Category Archives: samsung

Samsung talks up the sweet spots of curved TVs


Flat-panel televisions? Those are so 2012. At least that’s the impression some major manufacturers are giving off as a raft of new curved screens make their way into electronics stores.

Sony, LG and Samsung are all now pushing TVs with slightly curved screens that supposedly provide a better picture and are more immersive, similar to their larger movie theatre cousins.

Skepticism that this is just another marketing gimmick is high, though, with the jury out on whether curves actually do anything to improve the television-watching experience.

Samsung was showing off its curved TV lineup at an event in Toronto this week, so I talked to Jeff Ingram, training manager for the company, about some of those doubts. Here’s that conversation:

What’s the value proposition on the curved TV?

What consumers are getting with curved is palpable. Back in the days when you bought 1080p, you needed a Blu-ray disc, broadcasting was limited. At least with curve, when you’re lifting the TV out of the box there’s something there. There’s an excitement and a sense of luxury from something that’s very unique. Design is a big part of it. It’s an investment that you want to show your friends, relatives and neighbours. Read the rest of this entry »

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Posted by on May 16, 2014 in samsung, television


Review: Galaxy S5 an incremental but solid step

galaxy-s5The cavalcade of new phones continues, with today’s spotlight shining on Samsung’s latest, the Galaxy S5. The company’s flagship device is coming to Canada on Apr. 11 through just about every wireless carrier and it’s likely to be one of the top sellers of the year. With Samsung’s marketing muscle behind it, the Galaxy S brand has become the preeminent Android smartphone on the market.

But it’s not just the promotion - the devices have been, generally speaking, solid challengers to Apple’s iPhone. The S5 continues that tradition, even if there isn’t much about it that’s terribly new or exciting.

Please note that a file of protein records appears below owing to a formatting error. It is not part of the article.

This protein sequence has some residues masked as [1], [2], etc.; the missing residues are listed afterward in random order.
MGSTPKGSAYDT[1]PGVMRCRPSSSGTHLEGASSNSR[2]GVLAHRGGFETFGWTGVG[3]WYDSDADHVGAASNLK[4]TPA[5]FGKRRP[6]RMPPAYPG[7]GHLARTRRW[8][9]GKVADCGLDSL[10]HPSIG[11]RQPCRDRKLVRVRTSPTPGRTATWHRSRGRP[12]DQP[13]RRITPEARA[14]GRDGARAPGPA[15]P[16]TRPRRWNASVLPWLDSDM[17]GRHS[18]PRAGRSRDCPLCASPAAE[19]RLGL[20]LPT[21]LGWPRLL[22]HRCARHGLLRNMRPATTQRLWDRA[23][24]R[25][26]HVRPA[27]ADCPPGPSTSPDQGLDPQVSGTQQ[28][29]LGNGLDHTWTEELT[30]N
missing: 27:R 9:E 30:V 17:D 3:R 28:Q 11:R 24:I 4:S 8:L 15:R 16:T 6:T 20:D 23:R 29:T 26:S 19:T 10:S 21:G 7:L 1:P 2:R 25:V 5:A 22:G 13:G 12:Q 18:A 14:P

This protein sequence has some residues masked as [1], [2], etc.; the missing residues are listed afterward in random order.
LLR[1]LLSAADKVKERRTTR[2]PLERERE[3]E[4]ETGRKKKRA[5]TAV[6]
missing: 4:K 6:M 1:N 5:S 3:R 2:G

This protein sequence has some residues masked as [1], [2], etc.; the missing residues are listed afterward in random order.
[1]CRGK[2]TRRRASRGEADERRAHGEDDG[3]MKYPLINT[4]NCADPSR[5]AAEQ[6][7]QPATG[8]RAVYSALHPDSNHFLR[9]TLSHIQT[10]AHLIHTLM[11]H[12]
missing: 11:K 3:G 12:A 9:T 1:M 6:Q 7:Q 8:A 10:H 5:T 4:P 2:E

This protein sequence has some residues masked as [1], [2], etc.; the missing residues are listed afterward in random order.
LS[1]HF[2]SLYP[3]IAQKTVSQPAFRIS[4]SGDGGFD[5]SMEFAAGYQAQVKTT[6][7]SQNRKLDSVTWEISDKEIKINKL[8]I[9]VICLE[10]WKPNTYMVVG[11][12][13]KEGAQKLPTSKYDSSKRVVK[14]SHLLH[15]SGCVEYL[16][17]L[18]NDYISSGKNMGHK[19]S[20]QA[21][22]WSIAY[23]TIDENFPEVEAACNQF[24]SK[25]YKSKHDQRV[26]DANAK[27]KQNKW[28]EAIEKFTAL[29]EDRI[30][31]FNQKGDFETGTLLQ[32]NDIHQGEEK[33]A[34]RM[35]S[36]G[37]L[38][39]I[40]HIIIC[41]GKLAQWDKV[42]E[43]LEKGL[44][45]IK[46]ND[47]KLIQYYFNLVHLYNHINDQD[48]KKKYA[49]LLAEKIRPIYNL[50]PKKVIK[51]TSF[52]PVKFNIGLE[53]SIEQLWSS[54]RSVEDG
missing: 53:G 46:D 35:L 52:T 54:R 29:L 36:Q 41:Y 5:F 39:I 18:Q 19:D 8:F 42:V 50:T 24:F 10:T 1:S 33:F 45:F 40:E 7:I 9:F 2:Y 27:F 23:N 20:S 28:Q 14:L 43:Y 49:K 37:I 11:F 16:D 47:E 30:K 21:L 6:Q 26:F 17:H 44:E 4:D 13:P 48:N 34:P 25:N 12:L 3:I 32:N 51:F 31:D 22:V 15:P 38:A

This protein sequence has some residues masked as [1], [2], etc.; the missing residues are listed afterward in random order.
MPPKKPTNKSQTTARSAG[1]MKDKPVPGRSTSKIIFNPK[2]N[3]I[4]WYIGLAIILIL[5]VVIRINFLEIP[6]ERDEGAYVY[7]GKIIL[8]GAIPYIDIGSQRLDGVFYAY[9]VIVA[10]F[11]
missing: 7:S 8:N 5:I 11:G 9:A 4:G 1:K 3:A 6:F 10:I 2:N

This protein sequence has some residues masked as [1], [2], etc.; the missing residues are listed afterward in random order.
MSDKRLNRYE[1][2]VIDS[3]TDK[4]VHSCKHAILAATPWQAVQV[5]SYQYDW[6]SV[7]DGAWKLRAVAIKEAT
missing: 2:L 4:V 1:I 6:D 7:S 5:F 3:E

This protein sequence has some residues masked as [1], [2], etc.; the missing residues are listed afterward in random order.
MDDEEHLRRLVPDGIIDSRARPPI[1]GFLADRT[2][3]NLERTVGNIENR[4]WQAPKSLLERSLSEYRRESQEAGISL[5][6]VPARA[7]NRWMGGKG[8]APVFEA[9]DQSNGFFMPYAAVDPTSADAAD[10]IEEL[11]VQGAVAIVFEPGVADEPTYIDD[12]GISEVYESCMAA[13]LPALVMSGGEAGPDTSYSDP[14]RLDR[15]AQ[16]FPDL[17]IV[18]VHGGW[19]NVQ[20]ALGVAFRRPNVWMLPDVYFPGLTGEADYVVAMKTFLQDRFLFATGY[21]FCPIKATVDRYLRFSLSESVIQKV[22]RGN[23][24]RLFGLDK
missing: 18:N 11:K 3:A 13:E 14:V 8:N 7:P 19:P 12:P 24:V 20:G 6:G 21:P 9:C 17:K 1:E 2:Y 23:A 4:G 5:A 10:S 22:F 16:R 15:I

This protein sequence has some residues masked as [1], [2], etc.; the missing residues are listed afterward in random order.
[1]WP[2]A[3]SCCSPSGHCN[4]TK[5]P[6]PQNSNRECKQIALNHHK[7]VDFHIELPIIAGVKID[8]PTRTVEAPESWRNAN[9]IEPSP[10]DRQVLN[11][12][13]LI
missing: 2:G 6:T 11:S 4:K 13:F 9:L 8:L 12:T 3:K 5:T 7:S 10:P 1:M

Featuring a 5.1-inch Super AMOLED screen, with a resolution of 1080 x 1920 pixels and 432 pixels per inch, the S5 has one of the sharper screens out there. And, although it’s still made of plastic, it feels better in the hand than last year’s S4 thanks to a dimpled back cover, a little more weight and corners that are a bit less rounded. By nailing that all-important “hand feel,” Samsung has all of the basics down.

Read the rest of this entry »

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Posted by on April 1, 2014 in mobile, samsung


In which I entrust my life to Samsung’s Note Pro

note-proIf you’re a regular reader, you’ll know I’m something of an iPad Mini fanboy. I’ve written before - without a trace of hyperbole - about how the device has changed my life. I rarely surf the web or use social media on a computer anymore, opting instead for the tablet, which I also use to take notes when out on assignment. It also comes in handy for signing documents digitally, a feature that lets me live a printer-free existence. It has also, amazingly, helped me become a more patient person; I almost look forward to delays when traveling because it gives me more time to catch up on movies and books.

But there is still one problem with it, if it can really be considered as such, in that it’s still a supplemental device when I’m on the road for work purposes. While the Mini is fine for taking notes during an interview or press conference, it’s not something I really want to write a full story on. A full keyboard is still a necessity for that, so I inevitably end up toting a laptop along as well.

This issue is at the core of efforts by several tablet manufacturers to bridge the gap with hybrid devices. Microsoft took the highest-profile stab at it with the Surface Pro, a device that sought to emulate the best features of both tablets and laptops. The initial effort, however, flopped for a host of reasons - it was too heavy and too pricey and had limited battery life and app selection. The Surface Pro 2, released last fall, is an improvement, but it still suffers from many of the same problems.